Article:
Walsh needs to learn to give up his hatred of those who don't share his skin color, starting with the President of the United States.
Purporting to speak for Hispanics
Despite the fact that Walsh doesn't appear to actually like Hispanics, Walsh sure likes to speak for them. which which he did in a June 2012 column:
What does the Hispanic community think of deferred deportations? Many have their doubts about Obama and his repeated promises of comprehensive immigration reform La Promesa de Obama dating from 2007. During a February 2012 interview with the Hispanic television network, Univision, the president said, “I’ve got another five years coming up. We’re going to get this done,” suggesting comprehensive immigration reform.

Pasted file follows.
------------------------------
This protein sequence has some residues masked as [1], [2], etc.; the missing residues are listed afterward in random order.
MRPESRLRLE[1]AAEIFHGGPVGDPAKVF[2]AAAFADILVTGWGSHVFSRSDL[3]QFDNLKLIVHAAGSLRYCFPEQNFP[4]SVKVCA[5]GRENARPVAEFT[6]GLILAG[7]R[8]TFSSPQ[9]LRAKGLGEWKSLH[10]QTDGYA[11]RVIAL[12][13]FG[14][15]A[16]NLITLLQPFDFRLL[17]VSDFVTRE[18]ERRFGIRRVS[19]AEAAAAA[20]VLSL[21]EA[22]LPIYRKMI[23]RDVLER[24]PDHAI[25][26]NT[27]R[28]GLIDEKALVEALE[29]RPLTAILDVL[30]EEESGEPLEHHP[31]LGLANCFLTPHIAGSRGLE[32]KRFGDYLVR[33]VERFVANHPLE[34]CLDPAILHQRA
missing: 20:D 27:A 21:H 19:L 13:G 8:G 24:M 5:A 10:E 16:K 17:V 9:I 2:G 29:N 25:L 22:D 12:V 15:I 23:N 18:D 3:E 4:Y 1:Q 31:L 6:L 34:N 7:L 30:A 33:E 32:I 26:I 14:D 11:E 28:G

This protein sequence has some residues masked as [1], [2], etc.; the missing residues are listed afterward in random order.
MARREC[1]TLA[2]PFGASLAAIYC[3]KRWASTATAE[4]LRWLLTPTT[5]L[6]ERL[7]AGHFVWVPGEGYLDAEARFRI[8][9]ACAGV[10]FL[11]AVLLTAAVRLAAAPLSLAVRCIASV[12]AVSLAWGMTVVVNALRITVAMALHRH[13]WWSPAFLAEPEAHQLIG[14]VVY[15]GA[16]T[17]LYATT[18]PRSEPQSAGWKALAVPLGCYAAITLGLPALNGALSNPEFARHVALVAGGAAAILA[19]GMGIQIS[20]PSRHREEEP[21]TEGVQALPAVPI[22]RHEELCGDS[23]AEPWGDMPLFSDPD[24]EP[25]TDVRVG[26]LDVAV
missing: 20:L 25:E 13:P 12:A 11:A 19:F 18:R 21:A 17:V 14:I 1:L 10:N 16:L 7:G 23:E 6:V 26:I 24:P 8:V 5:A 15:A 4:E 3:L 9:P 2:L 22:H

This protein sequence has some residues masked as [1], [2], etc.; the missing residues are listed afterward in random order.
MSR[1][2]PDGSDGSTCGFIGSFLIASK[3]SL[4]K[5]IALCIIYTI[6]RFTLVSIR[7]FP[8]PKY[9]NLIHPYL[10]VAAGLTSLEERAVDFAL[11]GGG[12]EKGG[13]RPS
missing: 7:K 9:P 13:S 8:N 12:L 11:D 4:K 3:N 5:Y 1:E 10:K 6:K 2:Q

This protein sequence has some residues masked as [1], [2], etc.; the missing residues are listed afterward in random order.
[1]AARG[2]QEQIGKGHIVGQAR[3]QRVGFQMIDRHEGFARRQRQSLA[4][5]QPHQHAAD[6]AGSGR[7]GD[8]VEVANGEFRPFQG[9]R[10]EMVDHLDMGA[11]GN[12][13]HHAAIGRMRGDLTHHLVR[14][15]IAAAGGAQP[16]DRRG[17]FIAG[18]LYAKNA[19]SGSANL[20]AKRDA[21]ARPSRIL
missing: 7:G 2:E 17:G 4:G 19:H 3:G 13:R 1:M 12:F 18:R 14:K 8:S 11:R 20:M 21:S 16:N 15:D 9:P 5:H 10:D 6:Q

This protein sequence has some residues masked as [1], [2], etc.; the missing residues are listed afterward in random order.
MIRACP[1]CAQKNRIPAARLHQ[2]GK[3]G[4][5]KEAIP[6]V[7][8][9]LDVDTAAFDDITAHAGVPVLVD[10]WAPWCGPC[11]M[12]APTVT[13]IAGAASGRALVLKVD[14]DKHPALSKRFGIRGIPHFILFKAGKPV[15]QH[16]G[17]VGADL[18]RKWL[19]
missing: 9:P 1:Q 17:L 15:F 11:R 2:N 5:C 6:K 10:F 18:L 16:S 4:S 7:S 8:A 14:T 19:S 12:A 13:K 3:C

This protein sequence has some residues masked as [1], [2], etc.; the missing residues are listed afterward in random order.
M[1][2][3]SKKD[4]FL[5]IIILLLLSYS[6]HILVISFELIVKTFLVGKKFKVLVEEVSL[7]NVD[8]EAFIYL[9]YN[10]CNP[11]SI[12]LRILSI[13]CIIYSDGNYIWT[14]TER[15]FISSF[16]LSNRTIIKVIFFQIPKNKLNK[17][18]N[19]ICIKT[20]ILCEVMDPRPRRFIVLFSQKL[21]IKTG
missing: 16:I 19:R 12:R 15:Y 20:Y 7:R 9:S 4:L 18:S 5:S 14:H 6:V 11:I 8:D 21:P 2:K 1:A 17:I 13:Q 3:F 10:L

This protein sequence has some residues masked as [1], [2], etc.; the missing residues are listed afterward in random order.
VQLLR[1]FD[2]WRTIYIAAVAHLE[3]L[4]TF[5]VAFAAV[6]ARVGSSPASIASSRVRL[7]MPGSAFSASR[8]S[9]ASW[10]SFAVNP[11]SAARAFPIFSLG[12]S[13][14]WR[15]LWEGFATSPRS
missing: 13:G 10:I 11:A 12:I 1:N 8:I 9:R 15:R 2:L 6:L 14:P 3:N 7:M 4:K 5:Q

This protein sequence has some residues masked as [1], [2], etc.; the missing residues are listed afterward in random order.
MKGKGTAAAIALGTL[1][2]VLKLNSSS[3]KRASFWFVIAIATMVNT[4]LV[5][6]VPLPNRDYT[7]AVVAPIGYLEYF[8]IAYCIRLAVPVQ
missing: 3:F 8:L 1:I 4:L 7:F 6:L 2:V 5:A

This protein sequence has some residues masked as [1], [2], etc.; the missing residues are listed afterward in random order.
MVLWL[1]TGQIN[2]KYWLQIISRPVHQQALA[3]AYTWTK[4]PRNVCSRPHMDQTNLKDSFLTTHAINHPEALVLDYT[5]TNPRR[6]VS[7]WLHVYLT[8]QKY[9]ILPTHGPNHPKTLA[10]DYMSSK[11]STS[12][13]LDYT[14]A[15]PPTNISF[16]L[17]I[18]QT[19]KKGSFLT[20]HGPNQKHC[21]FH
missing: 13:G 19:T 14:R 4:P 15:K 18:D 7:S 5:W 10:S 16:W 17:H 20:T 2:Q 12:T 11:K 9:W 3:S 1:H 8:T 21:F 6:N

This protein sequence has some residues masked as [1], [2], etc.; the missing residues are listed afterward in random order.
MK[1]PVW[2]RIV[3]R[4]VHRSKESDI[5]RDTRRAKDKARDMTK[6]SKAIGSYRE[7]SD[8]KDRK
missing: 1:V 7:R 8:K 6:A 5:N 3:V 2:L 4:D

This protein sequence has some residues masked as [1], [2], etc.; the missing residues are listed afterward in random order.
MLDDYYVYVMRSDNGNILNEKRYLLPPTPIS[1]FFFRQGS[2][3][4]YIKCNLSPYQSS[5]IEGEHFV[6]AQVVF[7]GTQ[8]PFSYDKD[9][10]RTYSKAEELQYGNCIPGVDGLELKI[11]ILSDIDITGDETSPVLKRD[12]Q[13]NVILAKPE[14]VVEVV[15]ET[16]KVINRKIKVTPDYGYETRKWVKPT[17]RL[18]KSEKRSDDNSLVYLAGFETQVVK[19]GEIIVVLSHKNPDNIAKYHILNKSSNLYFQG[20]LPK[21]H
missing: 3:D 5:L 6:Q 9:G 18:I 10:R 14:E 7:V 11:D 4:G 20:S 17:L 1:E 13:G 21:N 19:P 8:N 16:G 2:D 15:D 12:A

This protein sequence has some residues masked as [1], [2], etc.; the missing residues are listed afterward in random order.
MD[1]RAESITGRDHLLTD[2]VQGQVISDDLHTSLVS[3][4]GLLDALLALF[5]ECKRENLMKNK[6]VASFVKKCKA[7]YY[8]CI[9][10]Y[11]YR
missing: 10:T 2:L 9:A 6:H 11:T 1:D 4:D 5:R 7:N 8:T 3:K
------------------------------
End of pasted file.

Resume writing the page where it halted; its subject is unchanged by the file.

How does Walsh know all this stuff about Hispanics? He doesn't say.
Walsh used a Nov. 21, 2012, column to offer this explanation of Hispanics in America, in which he notes that the majority of them are "the lower economic and uneducated class" from Mexico:
To understand the Mexican voter, Republicans need to look at Mexico’s history. Mexico was “discovered” by the Spaniards in 1519 and conquered by 1521. After three centuries of Spanish dominance, the Mexican people were led in an 1812-13 revolt by a Catholic priest who was later executed by the Spanish authorities.
Walsh goes on to write, "One Hispanic said, 'We vote with our hearts,' and another proclaimed, 'We own America. They owe us.'" Who is this "one Hispanic," where did Walsh find this purported quote, and how did Walsh decide that he speaks for all Hispanics in America? Walsh doesn't explain.